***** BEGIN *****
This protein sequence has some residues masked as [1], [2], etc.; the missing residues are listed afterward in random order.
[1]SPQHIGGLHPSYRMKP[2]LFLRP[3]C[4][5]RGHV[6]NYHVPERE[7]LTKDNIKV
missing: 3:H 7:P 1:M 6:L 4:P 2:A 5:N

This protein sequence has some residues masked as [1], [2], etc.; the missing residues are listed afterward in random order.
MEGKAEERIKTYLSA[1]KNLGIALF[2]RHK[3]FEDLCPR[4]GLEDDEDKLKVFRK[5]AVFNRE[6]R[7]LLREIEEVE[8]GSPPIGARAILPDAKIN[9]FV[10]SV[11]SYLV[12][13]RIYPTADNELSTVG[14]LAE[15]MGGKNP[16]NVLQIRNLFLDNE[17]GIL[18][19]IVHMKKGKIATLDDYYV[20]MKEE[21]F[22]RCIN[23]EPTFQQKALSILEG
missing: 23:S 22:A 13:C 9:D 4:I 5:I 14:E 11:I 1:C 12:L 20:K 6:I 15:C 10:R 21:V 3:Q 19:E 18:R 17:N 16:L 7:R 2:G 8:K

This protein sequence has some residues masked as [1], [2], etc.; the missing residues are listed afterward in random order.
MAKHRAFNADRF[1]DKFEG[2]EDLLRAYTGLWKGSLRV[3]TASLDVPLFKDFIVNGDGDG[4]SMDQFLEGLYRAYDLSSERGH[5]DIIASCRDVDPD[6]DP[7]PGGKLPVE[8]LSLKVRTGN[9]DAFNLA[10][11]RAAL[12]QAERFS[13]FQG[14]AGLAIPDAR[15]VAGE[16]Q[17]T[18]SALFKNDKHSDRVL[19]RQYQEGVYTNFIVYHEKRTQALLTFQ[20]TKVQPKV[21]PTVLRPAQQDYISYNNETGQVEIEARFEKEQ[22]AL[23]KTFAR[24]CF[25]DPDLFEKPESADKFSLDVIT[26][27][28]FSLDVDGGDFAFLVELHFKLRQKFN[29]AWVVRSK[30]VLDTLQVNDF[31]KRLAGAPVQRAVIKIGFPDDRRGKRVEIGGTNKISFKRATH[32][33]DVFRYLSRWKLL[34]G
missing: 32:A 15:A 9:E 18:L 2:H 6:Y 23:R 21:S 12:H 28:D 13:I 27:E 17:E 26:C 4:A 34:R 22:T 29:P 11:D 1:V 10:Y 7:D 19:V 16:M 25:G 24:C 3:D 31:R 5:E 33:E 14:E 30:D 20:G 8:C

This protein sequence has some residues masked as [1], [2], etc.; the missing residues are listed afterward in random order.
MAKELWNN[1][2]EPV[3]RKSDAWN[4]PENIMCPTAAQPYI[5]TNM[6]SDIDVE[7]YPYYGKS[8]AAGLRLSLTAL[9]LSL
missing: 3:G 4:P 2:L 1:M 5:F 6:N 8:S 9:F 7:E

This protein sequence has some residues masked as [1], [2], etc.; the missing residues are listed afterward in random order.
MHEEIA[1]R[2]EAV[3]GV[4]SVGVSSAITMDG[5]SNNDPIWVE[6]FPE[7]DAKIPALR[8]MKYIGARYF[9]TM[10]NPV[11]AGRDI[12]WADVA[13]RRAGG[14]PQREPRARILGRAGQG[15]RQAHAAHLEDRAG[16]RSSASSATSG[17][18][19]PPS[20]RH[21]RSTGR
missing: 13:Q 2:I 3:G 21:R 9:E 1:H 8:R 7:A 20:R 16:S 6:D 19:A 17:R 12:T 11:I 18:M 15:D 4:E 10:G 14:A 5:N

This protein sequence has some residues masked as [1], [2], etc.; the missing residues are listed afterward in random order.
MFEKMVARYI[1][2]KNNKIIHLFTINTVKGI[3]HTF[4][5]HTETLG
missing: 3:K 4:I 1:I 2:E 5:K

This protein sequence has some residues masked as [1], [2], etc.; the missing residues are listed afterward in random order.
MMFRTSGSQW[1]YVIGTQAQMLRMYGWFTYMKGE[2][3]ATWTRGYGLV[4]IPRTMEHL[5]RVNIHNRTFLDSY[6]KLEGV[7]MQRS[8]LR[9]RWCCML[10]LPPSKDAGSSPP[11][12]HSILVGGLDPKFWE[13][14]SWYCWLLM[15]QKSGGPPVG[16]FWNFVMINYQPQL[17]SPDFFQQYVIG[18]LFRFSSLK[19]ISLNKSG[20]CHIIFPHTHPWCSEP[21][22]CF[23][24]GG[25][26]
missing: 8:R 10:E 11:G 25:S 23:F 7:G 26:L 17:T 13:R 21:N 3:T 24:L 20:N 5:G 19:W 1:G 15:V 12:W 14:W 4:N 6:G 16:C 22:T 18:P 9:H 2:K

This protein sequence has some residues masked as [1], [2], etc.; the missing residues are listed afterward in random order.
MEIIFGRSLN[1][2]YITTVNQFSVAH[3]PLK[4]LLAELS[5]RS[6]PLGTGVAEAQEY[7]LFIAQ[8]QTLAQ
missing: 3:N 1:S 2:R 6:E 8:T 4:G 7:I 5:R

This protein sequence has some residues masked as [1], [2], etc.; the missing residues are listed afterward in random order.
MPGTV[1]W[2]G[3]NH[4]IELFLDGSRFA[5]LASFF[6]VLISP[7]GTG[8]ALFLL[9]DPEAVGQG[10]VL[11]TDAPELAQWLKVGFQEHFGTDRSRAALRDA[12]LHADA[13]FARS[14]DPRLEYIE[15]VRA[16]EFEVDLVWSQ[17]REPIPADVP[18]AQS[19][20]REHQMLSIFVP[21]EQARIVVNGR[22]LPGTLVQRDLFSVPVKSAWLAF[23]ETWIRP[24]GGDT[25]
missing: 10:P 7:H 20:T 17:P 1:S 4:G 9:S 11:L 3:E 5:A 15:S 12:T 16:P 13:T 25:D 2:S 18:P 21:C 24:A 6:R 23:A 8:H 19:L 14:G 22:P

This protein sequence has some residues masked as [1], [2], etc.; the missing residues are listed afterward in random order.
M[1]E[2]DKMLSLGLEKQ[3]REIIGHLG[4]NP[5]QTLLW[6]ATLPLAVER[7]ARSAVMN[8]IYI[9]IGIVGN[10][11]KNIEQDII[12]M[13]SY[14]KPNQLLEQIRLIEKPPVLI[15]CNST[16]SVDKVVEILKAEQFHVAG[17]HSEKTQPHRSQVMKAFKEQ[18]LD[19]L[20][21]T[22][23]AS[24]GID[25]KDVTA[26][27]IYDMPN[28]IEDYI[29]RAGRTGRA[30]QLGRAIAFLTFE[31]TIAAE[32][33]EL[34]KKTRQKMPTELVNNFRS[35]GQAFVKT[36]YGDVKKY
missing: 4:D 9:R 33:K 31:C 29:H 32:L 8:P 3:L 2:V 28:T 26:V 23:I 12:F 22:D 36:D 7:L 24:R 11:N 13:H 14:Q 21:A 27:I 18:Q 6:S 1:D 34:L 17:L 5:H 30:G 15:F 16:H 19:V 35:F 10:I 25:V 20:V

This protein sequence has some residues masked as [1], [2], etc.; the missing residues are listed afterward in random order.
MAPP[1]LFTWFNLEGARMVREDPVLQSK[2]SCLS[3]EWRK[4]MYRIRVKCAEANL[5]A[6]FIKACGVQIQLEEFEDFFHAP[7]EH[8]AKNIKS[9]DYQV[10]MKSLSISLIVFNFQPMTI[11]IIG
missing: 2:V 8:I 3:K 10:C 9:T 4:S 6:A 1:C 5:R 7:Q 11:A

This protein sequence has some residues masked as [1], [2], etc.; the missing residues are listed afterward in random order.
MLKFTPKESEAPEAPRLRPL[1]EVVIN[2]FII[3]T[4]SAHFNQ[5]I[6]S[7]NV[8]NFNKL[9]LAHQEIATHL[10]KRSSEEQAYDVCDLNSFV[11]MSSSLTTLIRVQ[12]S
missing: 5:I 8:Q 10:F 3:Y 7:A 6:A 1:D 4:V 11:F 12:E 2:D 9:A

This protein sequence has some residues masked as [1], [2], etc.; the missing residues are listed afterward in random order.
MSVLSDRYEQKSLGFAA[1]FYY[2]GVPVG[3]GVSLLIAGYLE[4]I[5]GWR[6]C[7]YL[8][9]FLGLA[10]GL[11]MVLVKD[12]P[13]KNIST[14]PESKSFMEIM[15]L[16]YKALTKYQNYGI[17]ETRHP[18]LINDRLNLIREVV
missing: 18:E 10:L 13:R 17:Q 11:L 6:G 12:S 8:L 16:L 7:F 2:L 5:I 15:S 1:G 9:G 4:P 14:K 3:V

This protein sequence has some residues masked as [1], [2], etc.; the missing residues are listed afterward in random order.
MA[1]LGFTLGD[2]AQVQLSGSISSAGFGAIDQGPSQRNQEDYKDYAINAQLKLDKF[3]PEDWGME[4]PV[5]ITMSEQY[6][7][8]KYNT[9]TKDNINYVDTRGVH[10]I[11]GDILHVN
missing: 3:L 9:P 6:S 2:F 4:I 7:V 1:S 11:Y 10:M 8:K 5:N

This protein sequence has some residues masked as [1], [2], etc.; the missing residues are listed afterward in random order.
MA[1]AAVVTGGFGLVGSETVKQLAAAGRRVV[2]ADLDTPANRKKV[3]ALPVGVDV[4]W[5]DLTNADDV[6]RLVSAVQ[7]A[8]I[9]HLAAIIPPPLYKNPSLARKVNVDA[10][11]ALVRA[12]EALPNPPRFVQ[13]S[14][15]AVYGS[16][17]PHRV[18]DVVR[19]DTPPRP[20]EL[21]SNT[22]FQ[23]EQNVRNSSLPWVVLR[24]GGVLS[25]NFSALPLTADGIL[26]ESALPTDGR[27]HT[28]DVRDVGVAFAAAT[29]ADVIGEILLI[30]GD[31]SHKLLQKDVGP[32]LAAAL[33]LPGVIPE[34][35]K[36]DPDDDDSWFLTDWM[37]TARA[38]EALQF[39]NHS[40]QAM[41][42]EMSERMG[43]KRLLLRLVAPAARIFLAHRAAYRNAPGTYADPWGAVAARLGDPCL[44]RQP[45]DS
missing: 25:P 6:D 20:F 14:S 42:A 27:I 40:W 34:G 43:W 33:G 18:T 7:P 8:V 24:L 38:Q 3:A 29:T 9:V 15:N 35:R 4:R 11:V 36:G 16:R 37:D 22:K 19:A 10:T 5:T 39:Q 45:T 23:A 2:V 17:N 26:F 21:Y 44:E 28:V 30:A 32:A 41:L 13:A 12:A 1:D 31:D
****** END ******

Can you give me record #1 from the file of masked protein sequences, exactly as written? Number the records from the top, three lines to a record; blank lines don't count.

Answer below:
This protein sequence has some residues masked as [1], [2], etc.; the missing residues are listed afterward in random order.
[1]SPQHIGGLHPSYRMKP[2]LFLRP[3]C[4][5]RGHV[6]NYHVPERE[7]LTKDNIKV
missing: 3:H 7:P 1:M 6:L 4:P 2:A 5:N